Google just released the first official etiquette guide for Glass , a wearable computer. In the "Don'ts" below, Google admits that some users have been creepy or rude. Thus, Google is training those wearing the glasses. DO’S Explore the world around you . Glass puts you more in control of your technology and frees you to look up and engage with the world around you rather than look down and be distracted from it. Have a hangout with your friends, get walking directions to a fantastic new restaurant, or get an update on that delayed flight. Take advantage of the Glass voice commands . Glass can free your hands up to do other things like golfing, cooking, or juggling flaming torches while balancing on a beach ball (but also see Don’ts #2). This is great for looking up how many ounces in a cup while you cook, or taking a one-of-a-kind photo from your unique perspective. Ask for permission. Standing alone in the corner of a room staring at people while recording them through Glass is not going to win you any friends (see Don’ts #4). The Glass camera function is no different from a cell phone so behave as you would with your phone and ask permission before taking photos or videos of others. Use screen lock . Glass screen lock works like your smartphone’s screen lock: it passcode-protects your device to help prevent others from using it. If you ever lose your device or have it stolen by a budding online resale entrepreneur, you can turn off Glassware and perform a remote wipe (e.g. factory reset) of the device, removing all your information from the device. All you need to do is go to your MyGlass page on your browser, or the MyGlass App on your phone. Be an active and vocal member of the Glass Explorer Community . The Explorer Program was created in order to have a place where our Explorers can give feedback, share content and communicate with the Glass team. It’s been hugely successful over the past year and this is due to our wonderful group of Explorers. They are constantly sharing their worlds with us and with each other, allowing us to hear and work on all the great feedback and stories our Explorers give us (and, wow, do they give us a lot!). DON’TS : Glass-out . Glass was built for short bursts of information and interactions that allow you to quickly get back to doing the other things you love. If you find yourself staring off into the prism for long periods of time you’re probably looking pretty weird to the people around you. So don’t read War and Peace on Glass. Things like that are better done on bigger screens. Rock Glass while doing high-impact sport s. Glass is a piece of technology, so use common sense. Water skiing, bull riding or cage fighting with Glass are probably not good ideas. Wear it and expect to be ignored . Let’s face it, you’re gonna get some questions. Be patient and explain that Glass has a lot of the same features as a mobile phone (camera, maps, email, etc.). Also, develop your own etiquette. If you’re worried about someone interrupting that romantic dinner at a nice restaurant with a question about Glass, just take it off and put it around the back of your neck or in your bag. Be creepy or rude (aka, a “Glasshole”) . Respect others and if they have questions about Glass don’t get snappy. Be polite and explain what Glass does and remember, a quick demo can go a long way. In places where cell phone cameras aren’t allowed, the same rules will apply to Glass. If you’re asked to turn your phone off, turn Glass off as well. Breaking the rules or being rude will not get businesses excited about Glass and will ruin it for other Explorers. How might managers and their employees use Google Glass? For example, managers could video factory inspections and share audio and video communications in training.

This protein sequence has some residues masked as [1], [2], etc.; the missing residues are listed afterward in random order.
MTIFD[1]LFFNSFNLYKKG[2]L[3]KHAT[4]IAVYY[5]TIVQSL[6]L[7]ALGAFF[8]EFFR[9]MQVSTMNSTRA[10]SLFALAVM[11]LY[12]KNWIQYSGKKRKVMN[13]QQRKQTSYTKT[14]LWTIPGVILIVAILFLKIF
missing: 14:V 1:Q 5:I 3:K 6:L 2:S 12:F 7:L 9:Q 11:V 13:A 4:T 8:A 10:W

• CEOs Foresee Technological Changes